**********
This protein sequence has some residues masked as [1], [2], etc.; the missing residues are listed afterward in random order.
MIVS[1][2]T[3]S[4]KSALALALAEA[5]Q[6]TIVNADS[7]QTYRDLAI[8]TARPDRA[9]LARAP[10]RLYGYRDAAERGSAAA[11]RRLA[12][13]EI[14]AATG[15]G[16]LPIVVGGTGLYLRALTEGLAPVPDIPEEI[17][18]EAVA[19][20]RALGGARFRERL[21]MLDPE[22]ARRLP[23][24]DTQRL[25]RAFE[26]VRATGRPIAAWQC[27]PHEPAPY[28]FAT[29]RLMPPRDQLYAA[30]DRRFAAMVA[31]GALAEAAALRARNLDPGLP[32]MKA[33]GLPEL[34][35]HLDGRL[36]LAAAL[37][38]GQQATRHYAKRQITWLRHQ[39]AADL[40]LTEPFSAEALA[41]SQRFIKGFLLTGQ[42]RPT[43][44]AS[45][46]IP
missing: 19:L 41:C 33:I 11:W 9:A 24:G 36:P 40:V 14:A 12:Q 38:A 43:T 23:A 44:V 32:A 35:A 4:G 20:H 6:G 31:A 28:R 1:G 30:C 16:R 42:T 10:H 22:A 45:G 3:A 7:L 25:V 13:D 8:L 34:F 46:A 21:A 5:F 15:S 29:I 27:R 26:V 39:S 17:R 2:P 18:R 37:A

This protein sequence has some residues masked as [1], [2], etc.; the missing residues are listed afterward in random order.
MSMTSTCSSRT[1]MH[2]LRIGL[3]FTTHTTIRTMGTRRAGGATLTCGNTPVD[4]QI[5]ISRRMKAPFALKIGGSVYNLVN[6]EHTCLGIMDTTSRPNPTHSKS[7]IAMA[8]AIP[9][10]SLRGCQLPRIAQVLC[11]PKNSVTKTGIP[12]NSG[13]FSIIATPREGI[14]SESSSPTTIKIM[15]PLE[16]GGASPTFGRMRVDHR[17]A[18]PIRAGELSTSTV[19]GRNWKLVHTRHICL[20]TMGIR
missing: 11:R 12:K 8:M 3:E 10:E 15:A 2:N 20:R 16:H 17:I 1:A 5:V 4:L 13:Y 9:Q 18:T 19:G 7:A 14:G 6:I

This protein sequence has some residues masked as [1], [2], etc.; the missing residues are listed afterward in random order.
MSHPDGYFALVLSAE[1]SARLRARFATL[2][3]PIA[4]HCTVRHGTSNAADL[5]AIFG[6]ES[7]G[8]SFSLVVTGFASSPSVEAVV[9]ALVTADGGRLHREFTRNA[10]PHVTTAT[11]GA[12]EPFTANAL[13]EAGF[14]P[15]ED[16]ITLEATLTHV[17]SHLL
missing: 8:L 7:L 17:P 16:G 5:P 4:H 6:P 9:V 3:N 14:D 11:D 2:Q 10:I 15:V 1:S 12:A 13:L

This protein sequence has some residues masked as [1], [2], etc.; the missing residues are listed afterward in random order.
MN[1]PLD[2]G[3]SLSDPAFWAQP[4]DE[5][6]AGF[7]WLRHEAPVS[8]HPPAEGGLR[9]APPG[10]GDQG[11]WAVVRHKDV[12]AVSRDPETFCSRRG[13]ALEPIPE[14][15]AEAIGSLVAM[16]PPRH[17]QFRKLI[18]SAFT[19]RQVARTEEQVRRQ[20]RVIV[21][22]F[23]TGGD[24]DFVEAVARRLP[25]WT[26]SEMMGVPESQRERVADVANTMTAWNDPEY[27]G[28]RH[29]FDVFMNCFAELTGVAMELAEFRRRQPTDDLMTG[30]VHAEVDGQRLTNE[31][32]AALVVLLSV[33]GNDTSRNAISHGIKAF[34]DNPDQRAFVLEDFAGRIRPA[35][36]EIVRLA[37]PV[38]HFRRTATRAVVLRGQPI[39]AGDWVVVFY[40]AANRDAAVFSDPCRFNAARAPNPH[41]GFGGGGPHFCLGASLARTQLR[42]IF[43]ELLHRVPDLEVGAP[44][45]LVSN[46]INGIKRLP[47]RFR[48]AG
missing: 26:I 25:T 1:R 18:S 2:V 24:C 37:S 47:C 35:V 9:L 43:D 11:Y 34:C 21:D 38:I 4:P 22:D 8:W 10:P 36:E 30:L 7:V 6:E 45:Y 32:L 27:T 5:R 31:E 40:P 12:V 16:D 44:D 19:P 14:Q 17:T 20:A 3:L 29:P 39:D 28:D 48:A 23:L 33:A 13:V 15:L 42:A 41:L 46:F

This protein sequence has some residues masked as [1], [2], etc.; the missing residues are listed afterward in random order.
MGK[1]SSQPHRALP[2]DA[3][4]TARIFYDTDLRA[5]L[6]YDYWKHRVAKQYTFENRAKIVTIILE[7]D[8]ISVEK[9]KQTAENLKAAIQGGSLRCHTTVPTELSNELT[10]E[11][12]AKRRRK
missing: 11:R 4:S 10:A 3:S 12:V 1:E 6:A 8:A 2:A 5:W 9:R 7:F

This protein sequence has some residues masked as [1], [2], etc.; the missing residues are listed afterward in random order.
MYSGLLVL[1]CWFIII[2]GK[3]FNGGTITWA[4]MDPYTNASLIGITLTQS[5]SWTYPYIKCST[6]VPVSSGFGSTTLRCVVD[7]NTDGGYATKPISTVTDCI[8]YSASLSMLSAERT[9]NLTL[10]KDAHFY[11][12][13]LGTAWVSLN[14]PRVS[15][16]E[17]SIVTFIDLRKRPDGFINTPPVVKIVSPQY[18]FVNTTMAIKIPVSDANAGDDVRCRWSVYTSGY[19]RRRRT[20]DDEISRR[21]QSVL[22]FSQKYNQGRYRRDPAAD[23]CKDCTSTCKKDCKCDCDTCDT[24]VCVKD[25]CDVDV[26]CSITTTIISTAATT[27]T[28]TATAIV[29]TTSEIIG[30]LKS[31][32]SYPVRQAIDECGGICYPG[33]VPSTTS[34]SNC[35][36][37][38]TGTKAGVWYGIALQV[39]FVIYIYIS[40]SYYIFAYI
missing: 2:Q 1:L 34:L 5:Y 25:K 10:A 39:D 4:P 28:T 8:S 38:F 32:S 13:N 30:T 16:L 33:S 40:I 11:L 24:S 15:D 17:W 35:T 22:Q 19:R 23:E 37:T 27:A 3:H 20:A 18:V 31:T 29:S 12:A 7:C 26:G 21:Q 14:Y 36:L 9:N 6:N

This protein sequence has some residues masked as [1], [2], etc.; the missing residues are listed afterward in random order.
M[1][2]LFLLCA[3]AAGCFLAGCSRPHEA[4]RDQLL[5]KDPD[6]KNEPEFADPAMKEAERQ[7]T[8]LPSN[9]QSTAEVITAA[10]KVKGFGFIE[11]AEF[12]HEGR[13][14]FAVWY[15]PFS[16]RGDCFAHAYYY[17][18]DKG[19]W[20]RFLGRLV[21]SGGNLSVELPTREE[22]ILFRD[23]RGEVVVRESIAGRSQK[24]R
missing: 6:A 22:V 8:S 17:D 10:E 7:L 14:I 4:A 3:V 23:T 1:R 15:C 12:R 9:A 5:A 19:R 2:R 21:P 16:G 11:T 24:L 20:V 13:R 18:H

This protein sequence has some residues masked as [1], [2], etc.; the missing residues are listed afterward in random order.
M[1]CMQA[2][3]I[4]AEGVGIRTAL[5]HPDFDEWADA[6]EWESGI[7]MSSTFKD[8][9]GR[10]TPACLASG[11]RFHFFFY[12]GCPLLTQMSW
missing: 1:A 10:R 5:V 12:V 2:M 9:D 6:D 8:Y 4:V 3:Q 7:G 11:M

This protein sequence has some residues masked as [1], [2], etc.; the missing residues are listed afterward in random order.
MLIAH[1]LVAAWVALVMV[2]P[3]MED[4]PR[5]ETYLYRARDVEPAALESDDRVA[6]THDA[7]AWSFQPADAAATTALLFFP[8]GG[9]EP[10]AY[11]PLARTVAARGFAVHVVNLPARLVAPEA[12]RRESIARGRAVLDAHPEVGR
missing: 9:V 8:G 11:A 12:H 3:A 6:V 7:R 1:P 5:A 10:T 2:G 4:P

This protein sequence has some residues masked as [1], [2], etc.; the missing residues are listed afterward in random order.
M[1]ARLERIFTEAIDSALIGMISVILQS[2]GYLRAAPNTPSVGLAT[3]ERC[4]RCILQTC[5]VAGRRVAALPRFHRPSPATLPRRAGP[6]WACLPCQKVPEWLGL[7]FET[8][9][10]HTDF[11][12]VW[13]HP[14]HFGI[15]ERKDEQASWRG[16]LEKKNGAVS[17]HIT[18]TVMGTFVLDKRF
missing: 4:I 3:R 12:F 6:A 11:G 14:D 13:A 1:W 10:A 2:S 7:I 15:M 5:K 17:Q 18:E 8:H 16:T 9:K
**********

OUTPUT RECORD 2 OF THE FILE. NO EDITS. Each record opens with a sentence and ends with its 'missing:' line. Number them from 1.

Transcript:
This protein sequence has some residues masked as [1], [2], etc.; the missing residues are listed afterward in random order.
MSMTSTCSSRT[1]MH[2]LRIGL[3]FTTHTTIRTMGTRRAGGATLTCGNTPVD[4]QI[5]ISRRMKAPFALKIGGSVYNLVN[6]EHTCLGIMDTTSRPNPTHSKS[7]IAMA[8]AIP[9][10]SLRGCQLPRIAQVLC[11]PKNSVTKTGIP[12]NSG[13]FSIIATPREGI[14]SESSSPTTIKIM[15]PLE[16]GGASPTFGRMRVDHR[17]A[18]PIRAGELSTSTV[19]GRNWKLVHTRHICL[20]TMGIR
missing: 11:R 12:K 8:M 3:E 10:E 15:A 2:N 20:R 16:H 17:I 1:A 5:V 4:L 13:Y 9:Q 18:T 19:G 7:A 14:G 6:I